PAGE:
Who else needs audited financials? The North Carolina Licensing Board for General Contractors requires a balance sheet audit as part of their process for intermediate and unlimited licensing. I think you have to have $150,000 equity, to make sure your company is legitimate. Here’s one thing I wish you could put in: If a contractor is seeking out a license, we would prefer they seek us out sooner rather than later. Usually they’re not used to doing audits, so there’s work that needs to be done before meeting with them – what we call the PBC list.
The what? The “provided by client” list. If they contact us sooner, it lets them know what to expect and makes the audit process much smoother and more efficient.
How else could our readers benefit from your services? On top of tax returns, there is tax planning, and that goes on throughout the year. Anytime anything is changing about a business, we need to know about it, to make adjustments. We like to do a summer checkup, see if we need to adjust any of their tax payments, or take advantage of tax laws to reduce their tax bills, such as purchasing new equipment, and tax credits that may be available to them. We also have business-valuation services for businesses wanting to set value for adding a new partner, selling or, certainly, if gifting to a family member or someone else.
You’re from southeast Ohio? Yeah, I was actually born in Johnstown, Pa., and spent a little time in and around Pittsburgh. But I was brought up in St. Clairsville, Ohio, about an hour southwest of Pittsburgh and an hour and a half east of Columbus, Ohio.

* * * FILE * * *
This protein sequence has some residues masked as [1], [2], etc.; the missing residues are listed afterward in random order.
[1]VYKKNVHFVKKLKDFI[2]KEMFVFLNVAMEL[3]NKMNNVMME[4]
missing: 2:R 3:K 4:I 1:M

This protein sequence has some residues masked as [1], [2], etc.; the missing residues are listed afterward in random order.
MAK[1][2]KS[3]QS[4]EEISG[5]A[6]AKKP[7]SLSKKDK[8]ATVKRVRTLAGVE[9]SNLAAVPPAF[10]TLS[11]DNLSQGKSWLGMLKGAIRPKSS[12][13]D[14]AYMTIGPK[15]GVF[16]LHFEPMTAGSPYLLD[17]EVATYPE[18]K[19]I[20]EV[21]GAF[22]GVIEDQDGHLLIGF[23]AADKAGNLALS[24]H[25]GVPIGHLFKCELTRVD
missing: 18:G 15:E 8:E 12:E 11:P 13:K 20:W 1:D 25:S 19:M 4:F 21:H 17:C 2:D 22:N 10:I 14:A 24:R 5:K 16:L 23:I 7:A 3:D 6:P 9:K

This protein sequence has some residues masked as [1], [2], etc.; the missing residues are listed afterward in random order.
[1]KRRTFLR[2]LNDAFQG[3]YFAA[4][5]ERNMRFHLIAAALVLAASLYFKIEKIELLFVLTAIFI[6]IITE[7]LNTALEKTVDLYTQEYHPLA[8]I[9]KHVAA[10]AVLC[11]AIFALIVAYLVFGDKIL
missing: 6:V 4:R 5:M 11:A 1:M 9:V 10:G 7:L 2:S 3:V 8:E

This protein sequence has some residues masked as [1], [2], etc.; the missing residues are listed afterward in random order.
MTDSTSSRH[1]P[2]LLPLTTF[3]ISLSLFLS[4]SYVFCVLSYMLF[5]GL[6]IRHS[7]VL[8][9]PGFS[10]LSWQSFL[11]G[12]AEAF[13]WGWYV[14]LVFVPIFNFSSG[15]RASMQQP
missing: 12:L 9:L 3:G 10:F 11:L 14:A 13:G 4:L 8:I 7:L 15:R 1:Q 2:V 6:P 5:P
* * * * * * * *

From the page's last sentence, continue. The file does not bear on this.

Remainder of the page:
St. Clairsville. What’s the population? About 6,500. But it’s the seat of Belmont County!
You say that with a measure of pride. I don’t know why.
Ha. What brought you to the South? I went to Wake Forest.
Nice school. But why Wake Forest? Plenty of nice schools in Ohio and Pa. In high school I went to a golf camp there given by Jerry Haas.
I presume he was the Wake golf coach. Still is.
His name sounds familiar. He’s (former PGA Tour player) Jay Haas’ brother.
Ahh. Anyway. . . I enjoyed golf camp, and we looked at a lot of schools in the Southeast, and the Northeast, but I chose Wake Forest because I really liked the golf camp. It’s a very good school in accounting, in the top 1 or 2 in CPA exam pass rate.
Did you always dream of being an accountant? Ha. No, but I always had a head for math. Actually, people think we do a lot of math, accountants, but we don’t. It’s a lot more dealing with people, gathering information, problem solving. There’s really not that much math.
That’s why God created Texas Instruments. Ha. And Excel’s great.
Anyway, why not a career in physics or algebra or something? In my sophomore year, the accounting scandal hit – Enron, Arthur Andersen. And there were all these new regulations for accountants. It was much more complicated, so more were needed. And as a professor of mine said, accountants were an older population, and there was a need for younger accountants.
A career opportunity. Why Charlotte? Big need for accountants? One of the neat things about accounting is that they do accounting internships, and I did one here and was lucky enough that they offered me a position. Charlotte’s a great city with plenty to do. We enjoy going to concerts, the Broadway musicals, a few Bobcats games. I guess I can’t say Bobcats anymore. I can’t get used to Hornets – I wasn’t here back then. But it’s a great town. We just bought a house in Matthews, and we couldn’t be happier.